Copen-bloggin’: The Danish Story

Climate Consortium executive director Finn Mortensen. Photo by Kate Sheppard.

Ahead of the big climate summit in December, the Danish government has invited a small group of reporters from the US to the country so they can show us all the climate-related activities they’ve been up to. I’ll be reporting from here this week.

Our first day started out with a meeting at the Climate Consortium, a private-public partnership that the Danes created in June 2008 to promote and enhance the political, business, and public relations opportunities related to their climate work. As executive director Finn Mortensen describes it, the goal is to promote “Danish solutions in climate and energy.”

The group organizes trips such as the press junket we’re currently attending, as well as visits for political and business leaders from all over the world. They’ve also developed a website that uses Google Maps technology to highlight projects around the country.

Denmark has plenty to show off, and with the biggest climate meeting in history coming here in just 62 days, they’ve got an incentive to entice other countries to follow suit. The country has maintained a steady level of energy consumption since the 1970s, and continues to see a decline in use.

Meanwhile, the percentage of renewables has ticked steadily upward; they’re now the world leader in wind energy and have a burgeoning biomass industry. Twenty percent of energy now comes from electricity generated by wind turbines, and they’ve set a goal of drawing half their power from wind by 2050. They also intend to end fossil fuel use by that time.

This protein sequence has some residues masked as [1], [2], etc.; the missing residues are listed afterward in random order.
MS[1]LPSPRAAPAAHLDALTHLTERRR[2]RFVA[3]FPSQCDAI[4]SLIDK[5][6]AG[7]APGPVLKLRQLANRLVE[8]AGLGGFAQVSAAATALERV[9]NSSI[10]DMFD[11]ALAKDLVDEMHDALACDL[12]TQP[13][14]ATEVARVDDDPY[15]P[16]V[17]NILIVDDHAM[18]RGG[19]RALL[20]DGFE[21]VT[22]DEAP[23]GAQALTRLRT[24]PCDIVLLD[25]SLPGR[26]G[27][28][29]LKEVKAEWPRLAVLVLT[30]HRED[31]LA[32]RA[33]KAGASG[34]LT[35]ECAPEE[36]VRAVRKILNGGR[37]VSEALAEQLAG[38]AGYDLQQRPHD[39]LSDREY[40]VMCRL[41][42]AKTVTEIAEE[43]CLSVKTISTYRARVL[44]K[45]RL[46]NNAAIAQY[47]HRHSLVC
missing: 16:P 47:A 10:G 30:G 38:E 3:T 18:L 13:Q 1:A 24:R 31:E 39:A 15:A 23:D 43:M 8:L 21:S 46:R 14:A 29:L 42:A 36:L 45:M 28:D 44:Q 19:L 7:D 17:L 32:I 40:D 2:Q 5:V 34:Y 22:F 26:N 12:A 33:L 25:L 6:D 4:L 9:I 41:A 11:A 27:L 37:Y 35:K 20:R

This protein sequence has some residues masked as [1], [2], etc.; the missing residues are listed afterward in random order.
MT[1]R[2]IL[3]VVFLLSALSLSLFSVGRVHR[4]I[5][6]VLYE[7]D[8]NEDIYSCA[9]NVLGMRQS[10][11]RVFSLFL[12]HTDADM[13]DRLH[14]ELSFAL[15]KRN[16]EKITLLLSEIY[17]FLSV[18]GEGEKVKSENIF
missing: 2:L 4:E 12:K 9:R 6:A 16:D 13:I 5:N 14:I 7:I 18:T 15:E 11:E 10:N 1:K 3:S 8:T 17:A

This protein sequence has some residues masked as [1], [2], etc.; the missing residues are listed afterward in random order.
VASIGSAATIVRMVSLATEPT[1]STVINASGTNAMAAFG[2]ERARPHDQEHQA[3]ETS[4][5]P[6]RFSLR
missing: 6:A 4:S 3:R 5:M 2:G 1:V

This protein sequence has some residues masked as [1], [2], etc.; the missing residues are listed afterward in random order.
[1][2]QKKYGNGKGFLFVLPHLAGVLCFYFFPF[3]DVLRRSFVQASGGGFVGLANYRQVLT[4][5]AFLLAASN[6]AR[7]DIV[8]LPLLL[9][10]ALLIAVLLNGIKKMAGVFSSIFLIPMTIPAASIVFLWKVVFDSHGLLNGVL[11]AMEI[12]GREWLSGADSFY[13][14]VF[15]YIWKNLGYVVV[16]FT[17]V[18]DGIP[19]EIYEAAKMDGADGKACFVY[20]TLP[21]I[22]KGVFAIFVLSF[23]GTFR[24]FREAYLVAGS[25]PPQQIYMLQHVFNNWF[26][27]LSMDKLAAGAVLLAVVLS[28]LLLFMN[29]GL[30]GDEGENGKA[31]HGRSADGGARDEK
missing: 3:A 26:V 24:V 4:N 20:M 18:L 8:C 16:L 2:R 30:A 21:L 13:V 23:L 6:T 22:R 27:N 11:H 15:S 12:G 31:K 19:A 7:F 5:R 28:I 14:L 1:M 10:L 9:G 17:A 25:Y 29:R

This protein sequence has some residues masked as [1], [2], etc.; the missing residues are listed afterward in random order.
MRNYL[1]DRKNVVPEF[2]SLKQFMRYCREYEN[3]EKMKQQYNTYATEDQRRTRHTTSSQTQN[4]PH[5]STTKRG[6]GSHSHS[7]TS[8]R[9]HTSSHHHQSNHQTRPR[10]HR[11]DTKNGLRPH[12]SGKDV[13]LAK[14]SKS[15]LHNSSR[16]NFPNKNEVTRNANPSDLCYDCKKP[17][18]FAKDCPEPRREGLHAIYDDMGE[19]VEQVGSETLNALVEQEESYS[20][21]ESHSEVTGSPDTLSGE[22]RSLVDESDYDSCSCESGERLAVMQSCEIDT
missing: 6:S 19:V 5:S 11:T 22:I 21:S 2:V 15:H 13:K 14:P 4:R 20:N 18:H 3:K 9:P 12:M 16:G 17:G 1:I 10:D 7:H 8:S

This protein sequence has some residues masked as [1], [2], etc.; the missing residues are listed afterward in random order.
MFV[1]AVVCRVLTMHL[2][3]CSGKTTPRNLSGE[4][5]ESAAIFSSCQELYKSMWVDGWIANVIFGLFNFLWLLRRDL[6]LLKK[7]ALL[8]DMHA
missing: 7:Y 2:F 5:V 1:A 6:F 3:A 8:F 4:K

The impetus for Denmark was the energy crisis following the 1973 Yom Kippur War between Israel and a coalition of Arab states backing Egypt and Syria, which led to an oil embargo against many western nations. At the time, Denmark was almost entirely dependent on foreign oil, which prompted a major overhaul in energy use. The government started taxing oil at high rates, while offering incentive programs to citizens to become more energy efficiency. They also began massively subsidizing the wind industry. But unlike many nations that felt the burn of the oil embargo, they maintained their programs to reduce dependence on foreign countries (unlike,ahem, the US, for example).

Since they ’70s, they’ve also seen a 75 percent growth in gross domestic product—the real selling point, as far as the Danish government and business is concerned. It’s this message that the Climate Consortium wants to pound home. And in 2008 they exported $12.5 billion worth of clean tech. “We have a good story to tell developing countries,” said Mortensen. “You don’t have to give up on economic growth if there’s a deal in Copenhagen.”

The Consortium has a $10 million budget to tell that story, Mortensen said, with two thirds of their funding drawn from private business and a third from the government. They’re a staff of just seven, but in the past year they’ve brought 25 delegations here for energy tours, and have 25 more planned visits, for a total of more than 450 guests, ahead of the UNFCCC meeting. In addition to seeing Danish projects first hand, many groups also meet with political leaders—”to try to convince them that we need a commitment in Copenhagen,” said Mortensen.

Of course, they’re also keen on showing Americans what they’ve been up to, hence my trip here this week. The Danes were disappointed that Obama didn’t even mention the climate conference during his visit here last week to stump for the Chicago to get the Olympics. Mortensen was fairly pesimistic about reaching a final deal here, in large part because the US is unlikely to have legislation passed by that time. “It looks grim at this point,” he said.

I’ll be visiting these projects and hearing the Danish perspective on climate and energy for the next six days, so stay tuned for more throughout the week.


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